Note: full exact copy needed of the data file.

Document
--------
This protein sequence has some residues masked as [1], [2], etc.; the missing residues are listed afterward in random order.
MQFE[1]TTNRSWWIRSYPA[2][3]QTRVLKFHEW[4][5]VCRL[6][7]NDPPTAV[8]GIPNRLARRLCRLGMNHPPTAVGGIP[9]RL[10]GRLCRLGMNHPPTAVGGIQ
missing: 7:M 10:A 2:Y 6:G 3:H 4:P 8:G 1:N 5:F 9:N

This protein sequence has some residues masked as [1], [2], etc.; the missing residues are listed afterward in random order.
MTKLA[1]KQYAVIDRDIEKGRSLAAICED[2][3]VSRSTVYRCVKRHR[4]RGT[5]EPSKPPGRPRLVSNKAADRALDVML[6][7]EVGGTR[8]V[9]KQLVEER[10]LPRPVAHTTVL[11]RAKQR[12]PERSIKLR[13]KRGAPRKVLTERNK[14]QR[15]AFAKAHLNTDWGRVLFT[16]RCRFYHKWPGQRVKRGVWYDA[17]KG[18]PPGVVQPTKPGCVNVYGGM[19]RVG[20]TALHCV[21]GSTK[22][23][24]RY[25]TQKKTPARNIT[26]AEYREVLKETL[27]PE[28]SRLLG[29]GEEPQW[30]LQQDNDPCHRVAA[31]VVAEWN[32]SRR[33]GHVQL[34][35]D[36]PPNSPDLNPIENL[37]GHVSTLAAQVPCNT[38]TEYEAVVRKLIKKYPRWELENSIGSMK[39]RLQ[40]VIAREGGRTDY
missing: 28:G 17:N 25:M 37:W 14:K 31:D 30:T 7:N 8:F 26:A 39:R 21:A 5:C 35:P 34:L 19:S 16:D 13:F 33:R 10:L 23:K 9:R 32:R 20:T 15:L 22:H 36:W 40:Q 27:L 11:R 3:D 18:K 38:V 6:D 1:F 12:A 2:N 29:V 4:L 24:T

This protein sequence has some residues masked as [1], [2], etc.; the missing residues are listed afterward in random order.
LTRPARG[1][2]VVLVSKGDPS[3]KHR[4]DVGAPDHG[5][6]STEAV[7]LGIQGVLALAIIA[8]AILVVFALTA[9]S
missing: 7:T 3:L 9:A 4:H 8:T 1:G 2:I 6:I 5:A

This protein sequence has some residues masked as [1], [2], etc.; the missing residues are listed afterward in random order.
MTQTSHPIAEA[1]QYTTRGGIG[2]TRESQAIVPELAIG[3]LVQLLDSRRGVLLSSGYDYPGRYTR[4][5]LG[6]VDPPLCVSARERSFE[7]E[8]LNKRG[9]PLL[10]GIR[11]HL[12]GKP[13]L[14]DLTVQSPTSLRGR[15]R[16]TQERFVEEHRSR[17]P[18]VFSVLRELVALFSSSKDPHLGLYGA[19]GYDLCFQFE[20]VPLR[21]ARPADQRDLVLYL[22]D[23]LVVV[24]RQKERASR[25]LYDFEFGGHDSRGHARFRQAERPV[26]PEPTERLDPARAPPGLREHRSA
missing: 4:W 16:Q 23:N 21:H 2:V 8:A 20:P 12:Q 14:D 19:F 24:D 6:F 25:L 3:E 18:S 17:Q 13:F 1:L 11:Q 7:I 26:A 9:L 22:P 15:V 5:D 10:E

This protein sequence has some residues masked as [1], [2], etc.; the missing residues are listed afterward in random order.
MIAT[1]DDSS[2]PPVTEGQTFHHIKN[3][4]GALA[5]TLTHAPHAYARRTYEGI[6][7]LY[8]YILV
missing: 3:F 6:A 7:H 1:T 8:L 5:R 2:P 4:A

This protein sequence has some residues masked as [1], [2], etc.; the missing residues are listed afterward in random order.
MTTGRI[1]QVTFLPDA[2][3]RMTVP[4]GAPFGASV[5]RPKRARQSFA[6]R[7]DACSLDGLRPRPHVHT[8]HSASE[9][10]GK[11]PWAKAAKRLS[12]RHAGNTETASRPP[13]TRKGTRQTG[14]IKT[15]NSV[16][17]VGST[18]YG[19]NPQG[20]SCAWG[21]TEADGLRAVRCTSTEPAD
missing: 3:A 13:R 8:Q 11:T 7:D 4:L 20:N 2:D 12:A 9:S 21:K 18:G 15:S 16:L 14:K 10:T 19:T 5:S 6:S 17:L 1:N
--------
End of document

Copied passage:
This protein sequence has some residues masked as [1], [2], etc.; the missing residues are listed afterward in random order.
MQFE[1]TTNRSWWIRSYPA[2][3]QTRVLKFHEW[4][5]VCRL[6][7]NDPPTAV[8]GIPNRLARRLCRLGMNHPPTAVGGIP[9]RL[10]GRLCRLGMNHPPTAVGGIQ
missing: 7:M 10:A 2:Y 6:G 3:H 4:P 8:G 1:N 5:F 9:N

This protein sequence has some residues masked as [1], [2], etc.; the missing residues are listed afterward in random order.
MTKLA[1]KQYAVIDRDIEKGRSLAAICED[2][3]VSRSTVYRCVKRHR[4]RGT[5]EPSKPPGRPRLVSNKAADRALDVML[6][7]EVGGTR[8]V[9]KQLVEER[10]LPRPVAHTTVL[11]RAKQR[12]PERSIKLR[13]KRGAPRKVLTERNK[14]QR[15]AFAKAHLNTDWGRVLFT[16]RCRFYHKWPGQRVKRGVWYDA[17]KG[18]PPGVVQPTKPGCVNVYGGM[19]RVG[20]TALHCV[21]GSTK[22][23][24]RY[25]TQKKTPARNIT[26]AEYREVLKETL[27]PE[28]SRLLG[29]GEEPQW[30]LQQDNDPCHRVAA[31]VVAEWN[32]SRR[33]GHVQL[34][35]D[36]PPNSPDLNPIENL[37]GHVSTLAAQVPCNT[38]TEYEAVVRKLIKKYPRWELENSIGSMK[39]RLQ[40]VIAREGGRTDY
missing: 28:G 17:N 25:M 37:W 14:K 31:D 30:T 7:N 8:F 26:A 39:R 21:A 5:C 35:P 34:L 19:S 16:D 13:F 33:R 10:L 23:K 9:R 32:R 20:T 15:L 22:H 36:W 40:Q 27:L 11:R 3:D 18:K 38:V 6:D 1:F 12:A 2:N 29:V 4:L 24:T

This protein sequence has some residues masked as [1], [2], etc.; the missing residues are listed afterward in random order.
LTRPARG[1][2]VVLVSKGDPS[3]KHR[4]DVGAPDHG[5][6]STEAV[7]LGIQGVLALAIIA[8]AILVVFALTA[9]S
missing: 7:T 3:L 9:A 4:H 8:T 1:G 2:I 6:I 5:A

This protein sequence has some residues masked as [1], [2], etc.; the missing residues are listed afterward in random order.
MTQTSHPIAEA[1]QYTTRGGIG[2]TRESQAIVPELAIG[3]LVQLLDSRRGVLLSSGYDYPGRYTR[4][5]LG[6]VDPPLCVSARERSFE[7]E[8]LNKRG[9]PLL[10]GIR[11]HL[12]GKP[13]L[14]DLTVQSPTSLRGR[15]R[16]TQERFVEEHRSR[17]P[18]VFSVLRELVALFSSSKDPHLGLYGA[19]GYDLCFQFE[20]VPLR[21]ARPADQRDLVLYL[22]D[23]LVVV[24]RQKERASR[25]LYDFEFGGHDSRGHARFRQAERPV[26]PEPTERLDPARAPPGLREHRSA
missing: 4:W 16:Q 23:N 21:H 2:V 8:A 20:P 12:Q 14:D 19:F 24:D 6:F 25:L 3:E 18:S 17:Q 13:F 1:L 11:Q 7:I 26:A 9:L 22:P 15:V 5:D 10:E

This protein sequence has some residues masked as [1], [2], etc.; the missing residues are listed afterward in random order.
MIAT[1]DDSS[2]PPVTEGQTFHHIKN[3][4]GALA[5]TLTHAPHAYARRTYEGI[6][7]LY[8]YILV
missing: 3:F 6:A 7:H 1:T 8:L 5:R 2:P 4:A

This protein sequence has some residues masked as [1], [2], etc.; the missing residues are listed afterward in random order.
MTTGRI[1]QVTFLPDA[2][3]RMTVP[4]GAPFGASV[5]RPKRARQSFA[6]R[7]DACSLDGLRPRPHVHT[8]HSASE[9][10]GK[11]PWAKAAKRLS[12]RHAGNTETASRPP[13]TRKGTRQTG[14]IKT[15]NSV[16][17]VGST[18]YG[19]NPQG[20]SCAWG[21]TEADGLRAVRCTSTEPAD
missing: 3:A 13:R 8:Q 11:T 7:D 4:L 20:N 2:D 12:A 9:S 21:K 18:G 15:S 16:L 14:K 10:T 19:T 5:S 6:S 17:L 1:N